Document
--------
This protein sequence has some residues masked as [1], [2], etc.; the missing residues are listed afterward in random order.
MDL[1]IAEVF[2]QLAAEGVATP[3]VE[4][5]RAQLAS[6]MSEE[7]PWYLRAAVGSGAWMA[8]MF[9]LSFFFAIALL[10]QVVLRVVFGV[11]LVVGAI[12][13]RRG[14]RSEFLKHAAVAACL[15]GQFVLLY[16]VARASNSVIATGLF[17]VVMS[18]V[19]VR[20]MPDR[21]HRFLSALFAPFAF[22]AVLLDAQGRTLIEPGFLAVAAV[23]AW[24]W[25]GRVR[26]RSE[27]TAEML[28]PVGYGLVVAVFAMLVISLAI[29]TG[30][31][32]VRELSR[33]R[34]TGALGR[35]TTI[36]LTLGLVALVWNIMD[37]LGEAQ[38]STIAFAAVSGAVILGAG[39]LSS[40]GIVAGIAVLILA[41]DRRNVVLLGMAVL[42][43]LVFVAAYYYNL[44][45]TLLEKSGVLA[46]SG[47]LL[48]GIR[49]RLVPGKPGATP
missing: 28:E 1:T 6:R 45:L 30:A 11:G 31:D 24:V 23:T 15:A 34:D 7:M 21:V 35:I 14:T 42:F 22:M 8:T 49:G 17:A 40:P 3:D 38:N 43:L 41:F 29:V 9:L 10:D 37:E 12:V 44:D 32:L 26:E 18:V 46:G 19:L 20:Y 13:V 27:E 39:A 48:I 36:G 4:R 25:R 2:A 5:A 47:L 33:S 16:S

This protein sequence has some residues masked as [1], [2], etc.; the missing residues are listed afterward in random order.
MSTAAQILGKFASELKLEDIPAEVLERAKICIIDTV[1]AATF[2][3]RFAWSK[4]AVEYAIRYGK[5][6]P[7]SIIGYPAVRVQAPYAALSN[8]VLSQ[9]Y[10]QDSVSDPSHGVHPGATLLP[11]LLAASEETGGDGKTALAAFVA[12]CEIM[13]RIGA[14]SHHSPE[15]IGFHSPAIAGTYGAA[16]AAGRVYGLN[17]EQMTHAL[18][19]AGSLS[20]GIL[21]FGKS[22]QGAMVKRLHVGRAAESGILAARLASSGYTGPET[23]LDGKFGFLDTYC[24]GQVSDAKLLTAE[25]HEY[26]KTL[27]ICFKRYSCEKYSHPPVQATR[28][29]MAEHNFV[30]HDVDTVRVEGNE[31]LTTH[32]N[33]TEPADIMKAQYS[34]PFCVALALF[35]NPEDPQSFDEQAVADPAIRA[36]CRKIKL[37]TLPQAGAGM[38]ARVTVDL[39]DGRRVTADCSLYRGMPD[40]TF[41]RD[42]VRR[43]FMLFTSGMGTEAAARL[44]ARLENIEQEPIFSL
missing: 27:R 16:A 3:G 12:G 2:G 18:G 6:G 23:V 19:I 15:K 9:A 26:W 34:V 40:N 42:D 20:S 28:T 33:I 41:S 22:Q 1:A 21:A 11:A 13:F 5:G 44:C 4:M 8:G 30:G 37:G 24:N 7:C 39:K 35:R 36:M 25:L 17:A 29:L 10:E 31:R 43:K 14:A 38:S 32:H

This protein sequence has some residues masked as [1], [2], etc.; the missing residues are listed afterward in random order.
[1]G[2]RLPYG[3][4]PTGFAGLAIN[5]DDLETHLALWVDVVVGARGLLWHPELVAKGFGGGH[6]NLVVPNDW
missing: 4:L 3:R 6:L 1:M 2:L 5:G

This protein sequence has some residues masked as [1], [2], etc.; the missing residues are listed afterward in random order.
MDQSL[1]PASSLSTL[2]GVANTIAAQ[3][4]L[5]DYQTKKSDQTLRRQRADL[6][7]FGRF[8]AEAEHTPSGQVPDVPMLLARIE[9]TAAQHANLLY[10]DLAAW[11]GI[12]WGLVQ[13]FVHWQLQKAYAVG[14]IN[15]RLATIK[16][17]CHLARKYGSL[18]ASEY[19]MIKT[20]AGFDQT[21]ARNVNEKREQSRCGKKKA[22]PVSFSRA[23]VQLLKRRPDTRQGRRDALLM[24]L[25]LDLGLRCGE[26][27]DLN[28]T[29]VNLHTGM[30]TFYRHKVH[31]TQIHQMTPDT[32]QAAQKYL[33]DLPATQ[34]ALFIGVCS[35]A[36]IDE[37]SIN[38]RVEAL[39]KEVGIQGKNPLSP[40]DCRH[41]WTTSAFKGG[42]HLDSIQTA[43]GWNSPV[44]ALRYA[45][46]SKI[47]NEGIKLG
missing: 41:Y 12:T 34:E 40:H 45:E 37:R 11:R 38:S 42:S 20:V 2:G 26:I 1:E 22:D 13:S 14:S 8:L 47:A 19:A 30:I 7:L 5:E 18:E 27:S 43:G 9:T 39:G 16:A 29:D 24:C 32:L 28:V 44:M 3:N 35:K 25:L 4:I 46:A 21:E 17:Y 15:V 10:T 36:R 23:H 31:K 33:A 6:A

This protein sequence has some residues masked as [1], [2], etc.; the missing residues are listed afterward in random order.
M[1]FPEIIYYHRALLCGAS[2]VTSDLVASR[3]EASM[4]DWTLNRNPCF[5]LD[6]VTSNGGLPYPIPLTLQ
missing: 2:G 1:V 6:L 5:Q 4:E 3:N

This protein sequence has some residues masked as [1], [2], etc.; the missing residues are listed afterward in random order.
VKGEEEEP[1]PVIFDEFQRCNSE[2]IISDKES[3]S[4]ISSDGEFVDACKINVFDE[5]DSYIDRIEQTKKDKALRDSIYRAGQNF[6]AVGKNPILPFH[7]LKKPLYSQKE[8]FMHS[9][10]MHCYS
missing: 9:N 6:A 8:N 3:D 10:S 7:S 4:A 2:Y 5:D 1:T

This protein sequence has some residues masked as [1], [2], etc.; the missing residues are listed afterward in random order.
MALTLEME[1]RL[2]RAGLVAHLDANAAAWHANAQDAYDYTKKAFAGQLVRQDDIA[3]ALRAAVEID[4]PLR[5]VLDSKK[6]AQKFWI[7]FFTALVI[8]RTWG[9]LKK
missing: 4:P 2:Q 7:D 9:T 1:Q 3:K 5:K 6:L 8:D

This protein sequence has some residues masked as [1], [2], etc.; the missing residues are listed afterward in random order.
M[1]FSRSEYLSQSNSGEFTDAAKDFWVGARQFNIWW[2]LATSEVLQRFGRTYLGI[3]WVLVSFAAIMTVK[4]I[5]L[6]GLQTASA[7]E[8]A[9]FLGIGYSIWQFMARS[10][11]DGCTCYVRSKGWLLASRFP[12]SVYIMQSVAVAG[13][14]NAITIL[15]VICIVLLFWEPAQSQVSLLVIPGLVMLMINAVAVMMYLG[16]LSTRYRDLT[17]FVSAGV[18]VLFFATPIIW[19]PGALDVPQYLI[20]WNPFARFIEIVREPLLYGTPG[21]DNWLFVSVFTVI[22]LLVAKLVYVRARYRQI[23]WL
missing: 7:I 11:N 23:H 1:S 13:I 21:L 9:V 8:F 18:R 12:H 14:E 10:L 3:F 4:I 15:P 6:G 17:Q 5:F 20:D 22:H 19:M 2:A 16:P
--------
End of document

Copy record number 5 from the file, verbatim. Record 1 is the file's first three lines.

This protein sequence has some residues masked as [1], [2], etc.; the missing residues are listed afterward in random order.
M[1]FPEIIYYHRALLCGAS[2]VTSDLVASR[3]EASM[4]DWTLNRNPCF[5]LD[6]VTSNGGLPYPIPLTLQ
missing: 2:G 1:V 6:L 5:Q 4:E 3:N